There are days like this one, where I click on the button "New Post" and have absolutely no idea what it is that I am going to write about.

And it won't be about a book. Not for now at least, because I still haven't finished On the Road. Maybe actually you'll get the book post on the weekend. That way I'll have more time to develop something more appropriate, more intelligent, less boring, something that won't garner me negative criticism by the one of the people whose opinion I value the most in this world.

Now, I know how impatient you all are, desperately clicking that refresh button, to see whether the shiny spoon has updated her page. Wait-that only happens on those much coveted horoscope websites like Susan Miller's Astrology Zone, when the new horoscope is published at the beginning of every month. How do I know that, you ask? Well because sometimes I read mine. Nothing is ever true in there.

I don't know what it is that we [will never cease to] pursue in horoscopes.

I think that horoscopes are desire-killers.

Because in one dimension, the future is unreachable, it dies as soon as we touch it-that, to me is what defines the present. So that burning desire we have to find out about our future, to have access to what is yet unknown to us, to what encircles mystery and perhaps a touch of enhanced happiness [you know, that tomorrow will be kinder**], dies as soon as time passes turning that future into present. Which makes the future a desire-killer. Adding to the fact that desire is already self-destructive upon its expiration, ie, when it is acquired or achieved.
That horoscope, in giving us this overview of tomorrow, of next week, of next month, of next year, kills in us the curious desire we hold towards the mysticism of tomorrow. By giving us false claims, basically.

Which brings me to the second dimension. That horoscopes and astrology are altogether untrue. Yes, I stand firmly by my words. So the desire they create is false. It's fake. Which, by appearing to us in the form of real desire in turn end up killing that real desire. So my horoscope promises me some random facts about my ride to work in the car, and suddenly, I know what will happen tomorrow. Or, rather, I think I know what will happen tomorrow. And I have no desire to look forward to that ride anymore. [okay that's quite the poor example, I'm just saying anything, really.] I simply cannot expect anything new, and my mind will be fixated onto this idea, that this is going to happen to my ride in the car. And there's no excitement there anymore. There's a thought in the back of my head, of something that has been known already, almost of a passageway into a secret garden* that leads to the local grocery store around the corner. A thought of disappointment.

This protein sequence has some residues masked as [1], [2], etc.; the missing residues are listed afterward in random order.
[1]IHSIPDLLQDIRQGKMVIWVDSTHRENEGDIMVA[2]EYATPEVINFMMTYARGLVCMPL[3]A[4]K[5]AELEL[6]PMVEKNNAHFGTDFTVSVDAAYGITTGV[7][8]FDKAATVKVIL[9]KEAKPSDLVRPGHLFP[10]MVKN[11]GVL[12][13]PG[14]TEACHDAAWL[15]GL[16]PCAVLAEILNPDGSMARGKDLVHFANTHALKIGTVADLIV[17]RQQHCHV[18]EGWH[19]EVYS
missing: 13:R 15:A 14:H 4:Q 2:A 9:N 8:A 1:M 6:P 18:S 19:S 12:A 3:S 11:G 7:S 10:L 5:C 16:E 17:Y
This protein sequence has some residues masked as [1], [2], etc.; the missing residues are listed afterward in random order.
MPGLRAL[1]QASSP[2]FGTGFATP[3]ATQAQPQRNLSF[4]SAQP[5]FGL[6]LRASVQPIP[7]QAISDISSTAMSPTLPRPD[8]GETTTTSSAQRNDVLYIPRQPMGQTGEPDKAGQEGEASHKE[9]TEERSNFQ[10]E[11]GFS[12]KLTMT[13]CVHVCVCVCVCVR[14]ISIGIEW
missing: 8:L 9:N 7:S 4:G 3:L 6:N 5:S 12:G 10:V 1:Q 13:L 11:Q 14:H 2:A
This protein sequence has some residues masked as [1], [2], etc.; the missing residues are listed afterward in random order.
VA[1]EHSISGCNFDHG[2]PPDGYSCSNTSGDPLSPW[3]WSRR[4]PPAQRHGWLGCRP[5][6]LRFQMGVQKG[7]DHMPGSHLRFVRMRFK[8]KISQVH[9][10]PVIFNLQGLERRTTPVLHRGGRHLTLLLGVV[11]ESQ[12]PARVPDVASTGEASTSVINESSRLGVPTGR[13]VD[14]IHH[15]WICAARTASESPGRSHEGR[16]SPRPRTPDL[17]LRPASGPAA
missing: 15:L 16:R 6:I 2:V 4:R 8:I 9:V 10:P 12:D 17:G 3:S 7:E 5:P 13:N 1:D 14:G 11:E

Which, here too, brings us to the third dimension, where just as in most desires, horoscopes are ultimately disappointing. Their effect is disappointing. [as opposed to the way they are defined, as promising, exclusive insights into the future.] The positivity they promise is nothing but a dream. What is more, is that by already being desire-killers [as per the aforementioned illogic] , they become even twice more disappointing.

And why? Because some stars supposedly decided that. Yes. Not books, not words, not facts, not theories. Stars. Constellations. And if you know me, you'll know I love stars. But do I love the fact that some [probably] dead stars are now inventing a future and promising it to me? Not much.

We have an Arabic proverb that can be translated into something of the sort: "The news you need to pay to hear today will be free tomorrow." Which I think refers to and encourages patience. The patience, that is, to let tomorrow tell you what tomorrow has in store for you.

Well, that's an illogic post. I have no idea what I've just written.

So that little joke I was trying to make ended up spitting a post.
That's good I think.

Good night, look at the stars and don't read your horoscope. Read a book instead. Fiction is more entertaining, that I can promise you.


*I was thinking of writing to you about "The Secret Garden" by Frances Hodgson Burnett, but then I decided against it. I'm not ready yet.
**Don't you just love this song? I do.


Popular Posts